Despite a 'gaggle of noisy women', the Dublin comic ingratiates himself with the Empire faithful
Outside the Empire Music Hall, Egypt is in turmoil, politicians are debating whether prisoners should be given the vote and the country is mourning the victims of the Cork air disaster. Inside, David O’Doherty is hammering a child’s keyboard and reading out made-up facts about pandas. The Irish comic certainly doesn’t let current affairs interfere with the business of being an amusing fellow.
Wearing a €15 charity-shop jacket, a holey sweatshirt and scruffy jeans, O’Doherty is like the awkward indie kid who refused to grow up. His hair resembles the roof of a thatched cottage in Donegal, and he stumbles about the stage as if he had just landed on Earth this afternoon. Indeed, during the show he describes himself as looking like ‘a cross between the guy from Quantum Leap and ALF the alien’.
O’Doherty is in no hurry to get started, and spends a good five minutes announcing his imminent arrival from backstage. Eventually, he plonks himself at the keyboard and bashes out a couple of tunes, fiddling with the mic stand and occasionally tripping over his lyrics.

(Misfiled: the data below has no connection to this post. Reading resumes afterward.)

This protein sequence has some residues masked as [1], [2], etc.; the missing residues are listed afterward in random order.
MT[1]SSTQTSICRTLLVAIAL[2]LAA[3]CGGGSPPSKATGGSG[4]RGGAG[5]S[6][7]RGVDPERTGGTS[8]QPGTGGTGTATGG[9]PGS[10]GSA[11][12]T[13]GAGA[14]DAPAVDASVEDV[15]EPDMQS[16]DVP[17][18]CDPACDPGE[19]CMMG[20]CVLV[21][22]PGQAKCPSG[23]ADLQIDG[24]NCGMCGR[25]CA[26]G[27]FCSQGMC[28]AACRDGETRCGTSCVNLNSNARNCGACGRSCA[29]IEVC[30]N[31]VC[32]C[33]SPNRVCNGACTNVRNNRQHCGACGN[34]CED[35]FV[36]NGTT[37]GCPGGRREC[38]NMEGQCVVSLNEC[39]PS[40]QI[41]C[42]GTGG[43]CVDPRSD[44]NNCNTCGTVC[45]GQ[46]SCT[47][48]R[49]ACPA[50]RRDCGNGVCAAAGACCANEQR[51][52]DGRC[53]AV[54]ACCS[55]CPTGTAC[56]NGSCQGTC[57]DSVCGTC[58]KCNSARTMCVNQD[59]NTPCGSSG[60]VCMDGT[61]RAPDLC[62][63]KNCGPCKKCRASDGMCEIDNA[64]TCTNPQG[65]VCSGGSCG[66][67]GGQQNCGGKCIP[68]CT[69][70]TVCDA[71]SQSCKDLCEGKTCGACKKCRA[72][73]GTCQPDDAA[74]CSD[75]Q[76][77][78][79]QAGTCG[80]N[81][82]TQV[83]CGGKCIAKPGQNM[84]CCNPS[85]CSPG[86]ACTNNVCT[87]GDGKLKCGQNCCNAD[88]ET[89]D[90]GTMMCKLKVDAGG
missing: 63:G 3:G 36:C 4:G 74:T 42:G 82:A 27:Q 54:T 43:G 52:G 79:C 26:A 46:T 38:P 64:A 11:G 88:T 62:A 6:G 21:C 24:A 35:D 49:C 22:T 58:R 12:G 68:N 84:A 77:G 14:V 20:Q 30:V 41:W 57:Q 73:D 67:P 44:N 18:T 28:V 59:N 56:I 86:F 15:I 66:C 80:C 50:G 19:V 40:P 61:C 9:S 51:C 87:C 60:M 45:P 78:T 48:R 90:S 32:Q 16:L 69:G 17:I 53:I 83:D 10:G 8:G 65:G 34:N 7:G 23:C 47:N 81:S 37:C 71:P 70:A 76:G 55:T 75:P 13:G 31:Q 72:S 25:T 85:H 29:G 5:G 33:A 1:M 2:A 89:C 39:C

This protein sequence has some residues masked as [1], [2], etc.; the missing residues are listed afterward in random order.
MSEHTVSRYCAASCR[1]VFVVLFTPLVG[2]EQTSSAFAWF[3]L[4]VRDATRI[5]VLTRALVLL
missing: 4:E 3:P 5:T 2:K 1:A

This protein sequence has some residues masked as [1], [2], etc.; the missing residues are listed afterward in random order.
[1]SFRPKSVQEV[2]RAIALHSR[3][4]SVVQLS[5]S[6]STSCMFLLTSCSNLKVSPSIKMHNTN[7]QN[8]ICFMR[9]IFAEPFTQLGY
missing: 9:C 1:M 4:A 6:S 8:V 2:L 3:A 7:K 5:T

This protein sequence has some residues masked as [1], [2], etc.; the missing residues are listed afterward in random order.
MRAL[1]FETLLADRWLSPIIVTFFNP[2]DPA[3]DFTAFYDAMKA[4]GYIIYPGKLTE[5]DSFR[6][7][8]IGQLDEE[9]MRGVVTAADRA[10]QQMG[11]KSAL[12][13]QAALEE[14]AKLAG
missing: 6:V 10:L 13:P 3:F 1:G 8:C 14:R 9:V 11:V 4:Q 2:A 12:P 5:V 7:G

Later, he attempts to extricate himself from his jacket, but manages to get stuck in the sleeves and ends up in a crumpled mess, surrounded by plastic bags full of props and a mug of Lemsip (he’s got a cold).
If this all sounds like O’Doherty might be the most annoying comedian alive, well, really he’s not. He’s actually very entertaining, belying his shambling appearance to deliver upwards of two hours of engaging, insightful and often properly laugh out loud stand-up.
Sure, there are flights of fancy (a handful of hit-or-miss ditties, the aforementioned panda schtick), but for the most part the 35-year old Dubliner offers winning humour in a traditional vein.
There are gags about diffusing a racist attack in a Dublin Chinese takeaway, dodging train ticket collectors in Germany and encountering 'knackers' on the streets of the Irish capital. In most of the stories, O’Doherty comes off worst – the classic underdog.
Elsewhere, he slips in a few anecdotes about his recent celebrity shenanigans (O’Doherty co-starred in A Film with Me in It with Dylan Moran, and has hosted Never Mind the Buzzcocks), yet he’s careful not to come across like too much of an Eddie Izzard. There is no name-dropping here.
Perhaps aware that his quirky approach is at odds with the Empire’s raucous reputation, O’Doherty amps up the sex and drugs references, likening Lemsip to Rohypnol and musing over past sexual shenanigans. However, his paranoia is unfounded, as the audience are clearly here to enjoy themselves – especially the gaggle of noisy women on the balcony who seem to think the rest of us have paid £14 to listen to them discuss their weekend.
Interruptions aside, O’Doherty steers the evening to a rousing climax with a rendition of ‘My Beefs’ – surely the funniest comic song since 'Weird Al' Yankovic last strapped on an accordion and took aim at popular culture. In it, O’Doherty has a cleverly constructed go at everything that’s been irritating him this year, proving there is more to this guy than just whimsical noodlings about black and white bears.